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Q: You include Frederick Buechner's quote about us living a highly-edited version of who we are. What made you decide to write this book and share what he called the "secret" of who you truly are? A: It's a powerful quote in the introduction. What made me write it is it's time to talk. It's time to bring out the rest of the story. In the 20 years I lived the story and served as the president of MOPS International for most of that time, it wasn't the time to talk. I couldn't tell parts of the story before because it wasn't just my story. It was also so many other people's stories.

But now the time has come. It's been freeing and it's also been terrifying, to be honest. In telling the whole story, I give up control about what the reader thinks of me. But the response has been beautiful because, guess what, everybody's broken, and everybody appreciates knowing that they're not alone.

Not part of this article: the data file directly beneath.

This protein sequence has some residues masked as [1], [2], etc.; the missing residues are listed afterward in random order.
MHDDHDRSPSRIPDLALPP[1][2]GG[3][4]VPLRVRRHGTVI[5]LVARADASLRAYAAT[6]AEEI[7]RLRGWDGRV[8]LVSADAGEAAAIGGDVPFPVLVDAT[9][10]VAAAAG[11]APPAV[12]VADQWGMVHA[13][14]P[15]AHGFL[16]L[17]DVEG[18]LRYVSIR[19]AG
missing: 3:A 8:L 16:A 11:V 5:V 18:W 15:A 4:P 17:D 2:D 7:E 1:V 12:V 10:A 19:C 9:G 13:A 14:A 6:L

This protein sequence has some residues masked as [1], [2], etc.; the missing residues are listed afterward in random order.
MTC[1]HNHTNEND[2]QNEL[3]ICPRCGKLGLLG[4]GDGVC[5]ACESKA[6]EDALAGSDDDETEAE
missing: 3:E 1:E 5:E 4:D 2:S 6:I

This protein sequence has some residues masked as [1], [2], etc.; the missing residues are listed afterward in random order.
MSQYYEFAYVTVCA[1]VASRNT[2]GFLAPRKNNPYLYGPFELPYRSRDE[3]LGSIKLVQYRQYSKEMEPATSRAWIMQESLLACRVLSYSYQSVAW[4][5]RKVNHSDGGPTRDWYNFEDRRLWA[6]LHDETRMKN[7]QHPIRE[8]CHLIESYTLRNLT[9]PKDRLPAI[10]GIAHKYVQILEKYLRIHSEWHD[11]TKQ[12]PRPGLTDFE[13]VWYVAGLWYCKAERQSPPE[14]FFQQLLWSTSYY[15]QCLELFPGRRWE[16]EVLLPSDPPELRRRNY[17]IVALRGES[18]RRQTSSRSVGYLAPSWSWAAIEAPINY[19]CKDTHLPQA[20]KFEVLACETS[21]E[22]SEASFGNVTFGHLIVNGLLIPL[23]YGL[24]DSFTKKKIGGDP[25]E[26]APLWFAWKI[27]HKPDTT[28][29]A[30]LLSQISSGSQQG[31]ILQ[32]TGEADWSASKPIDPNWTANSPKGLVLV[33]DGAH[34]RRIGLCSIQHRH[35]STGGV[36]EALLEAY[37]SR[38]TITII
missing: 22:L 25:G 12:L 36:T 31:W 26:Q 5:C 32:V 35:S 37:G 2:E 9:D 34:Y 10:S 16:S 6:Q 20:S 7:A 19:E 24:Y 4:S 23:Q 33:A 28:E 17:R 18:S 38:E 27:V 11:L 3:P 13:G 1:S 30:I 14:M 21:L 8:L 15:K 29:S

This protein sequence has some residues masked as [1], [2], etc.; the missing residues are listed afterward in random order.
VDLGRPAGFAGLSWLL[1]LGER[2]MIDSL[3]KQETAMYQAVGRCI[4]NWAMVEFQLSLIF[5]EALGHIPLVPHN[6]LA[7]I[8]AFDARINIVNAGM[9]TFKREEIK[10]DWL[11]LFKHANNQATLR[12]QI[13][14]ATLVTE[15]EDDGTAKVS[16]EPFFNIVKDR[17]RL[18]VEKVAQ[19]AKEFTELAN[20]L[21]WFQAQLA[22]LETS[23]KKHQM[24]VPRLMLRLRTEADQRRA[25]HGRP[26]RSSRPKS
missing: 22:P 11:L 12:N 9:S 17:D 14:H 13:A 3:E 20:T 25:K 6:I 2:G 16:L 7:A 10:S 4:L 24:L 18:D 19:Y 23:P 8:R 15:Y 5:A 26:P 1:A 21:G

Q: As the head of MOPS International for so many years, you held a public position even while you were dealing with great brokenness in your family. What have you learned about how a leader should handle and model brokenness? A: For me, I believe that vulnerability is believability. And when we fake it—we're going to fail as leaders. People can see through you and they want to know how you really are and how you are growing. I remember in one of my therapy sessions when I was processing all that was happening learning that there is a private person, and then some distance out from that private person and the public person. The degree of space between the two is really the degree of integrity that we have. And we need to narrow that gap to be the same person that we are in private as we are in public.